Impacts of the COVID-19 Pandemic on Communication and Healthcare Access for Adults with Hearing Loss

Harper L. Wilson, Jacob Crouch, Marissa Schuh, Jennifer Shinn, Matthew L. Bush

Research output: Contribution to journalArticlepeer-review

6 Scopus citations

Abstract

Objective:Adults with hearing loss are at risk of negative impacts of the pandemic. Specific factors, such as hearing loss severity and location of residence, may disproportionately impact patients during the pandemic. The objective of this study was to assess the relative impact of the COVID-19 pandemic on hearing loss patients, based on hearing device type and location of residence.Study Design:Prospective cross-sectional questionnaire study.Setting:Tertiary referral center.Patients:Adults with hearing loss.Main Outcome Measures:Data included sociodemographic data, communication challenges, pandemic preparedness, access to healthcare, and mental and emotional health.Results:A total of 614 patients responded (27.8% response rate). Compared with hearing aid users, cochlear implant users reported more difficulty communicating with family/friends (53% versus 41%, p = 0.017), obtaining pandemic information (10% versus 3%, p = 0.002), and understanding live broadcasts (47% versus 17%, p = 0.001) during the pandemic. CI users were less likely than hearing aid users to seek general (52% versus 69%, p = 0.001) and hearing healthcare services (20% versus 34%, p = 0.002). Rural residents reported greater difficulty than urban residents communicating with friends/family (53% versus 39%, p = 0.001), obtaining food/supplies (41% versus 20%, p = 0.004), understanding live broadcasts (31% versus 20%, p = 0.001) during the pandemic. Compared with urban residents, rural residents reported greater difficulty accessing general (57% versus 42%, p = 0.004) and hearing healthcare (49% versus 34%, p = 0.043). Rural residents reported poorer mental/emotional health than urban residents.Conclusions:Among adults with hearing loss, cochlear implant users and rural residents experience greater challenges in communication, pandemic preparedness, and access to healthcare during the COVID-19 pandemic.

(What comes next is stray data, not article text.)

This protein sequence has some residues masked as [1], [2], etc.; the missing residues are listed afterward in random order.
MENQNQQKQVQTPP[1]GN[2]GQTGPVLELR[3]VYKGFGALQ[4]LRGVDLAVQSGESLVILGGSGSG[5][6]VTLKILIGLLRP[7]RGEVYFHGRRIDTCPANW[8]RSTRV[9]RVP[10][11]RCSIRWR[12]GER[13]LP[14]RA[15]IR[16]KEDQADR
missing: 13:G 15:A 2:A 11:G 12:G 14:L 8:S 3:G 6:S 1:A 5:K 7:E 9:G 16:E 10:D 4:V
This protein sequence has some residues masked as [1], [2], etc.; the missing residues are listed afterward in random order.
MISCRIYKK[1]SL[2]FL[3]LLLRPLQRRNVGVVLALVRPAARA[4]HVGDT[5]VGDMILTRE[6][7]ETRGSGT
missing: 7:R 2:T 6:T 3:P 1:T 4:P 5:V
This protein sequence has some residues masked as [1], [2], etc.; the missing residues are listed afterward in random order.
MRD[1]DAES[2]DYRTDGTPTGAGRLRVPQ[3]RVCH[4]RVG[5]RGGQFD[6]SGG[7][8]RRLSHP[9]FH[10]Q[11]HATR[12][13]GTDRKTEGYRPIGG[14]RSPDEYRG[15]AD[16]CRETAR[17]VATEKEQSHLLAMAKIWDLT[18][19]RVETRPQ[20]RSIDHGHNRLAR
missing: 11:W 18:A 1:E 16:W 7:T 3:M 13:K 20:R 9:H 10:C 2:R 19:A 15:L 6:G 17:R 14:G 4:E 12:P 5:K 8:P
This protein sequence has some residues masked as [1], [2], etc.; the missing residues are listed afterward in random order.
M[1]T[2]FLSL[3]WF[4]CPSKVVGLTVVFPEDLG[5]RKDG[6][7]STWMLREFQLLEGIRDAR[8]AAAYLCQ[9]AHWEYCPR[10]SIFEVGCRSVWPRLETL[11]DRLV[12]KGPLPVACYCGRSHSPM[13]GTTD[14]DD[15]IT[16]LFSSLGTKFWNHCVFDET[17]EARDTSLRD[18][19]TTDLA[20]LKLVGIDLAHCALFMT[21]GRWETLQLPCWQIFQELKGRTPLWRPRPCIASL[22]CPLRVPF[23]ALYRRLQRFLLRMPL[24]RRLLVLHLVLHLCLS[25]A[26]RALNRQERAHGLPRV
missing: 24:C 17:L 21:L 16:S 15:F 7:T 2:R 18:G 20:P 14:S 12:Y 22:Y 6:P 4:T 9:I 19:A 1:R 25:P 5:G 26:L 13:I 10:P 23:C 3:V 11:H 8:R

Original languageEnglish
Pages (from-to)1156-1164
Number of pages9
JournalOtology and Neurotology
Volume42
Issue number8
DOIs
StatePublished - Sep 1 2021

Bibliographical note

Funding Information:
Disclosures: This work was supported by the National Institute of Deafness and Other Communication Disorders (R01DC017770) (M.L.B.). The funding organizations had no input into the content of this manuscript. M.L.B. is a consultant for MED-EL and Stryker and has received research funding from Advanced Bionics (unrelated to this research). There are no conflicts of interests with the content of this manuscript. The authors have no other financial relationships or conflicts of interest to disclose pertaining to the manuscript.

Publisher Copyright:
© 2021 Lippincott Williams and Wilkins. All rights reserved.

Keywords

  • Adult hearing loss
  • COVID-19
  • Cochlear implants
  • Health disparities
  • Hearing aids
  • Hearing healthcare disparities
  • Rural health

ASJC Scopus subject areas

  • Otorhinolaryngology
  • Sensory Systems
  • Clinical Neurology

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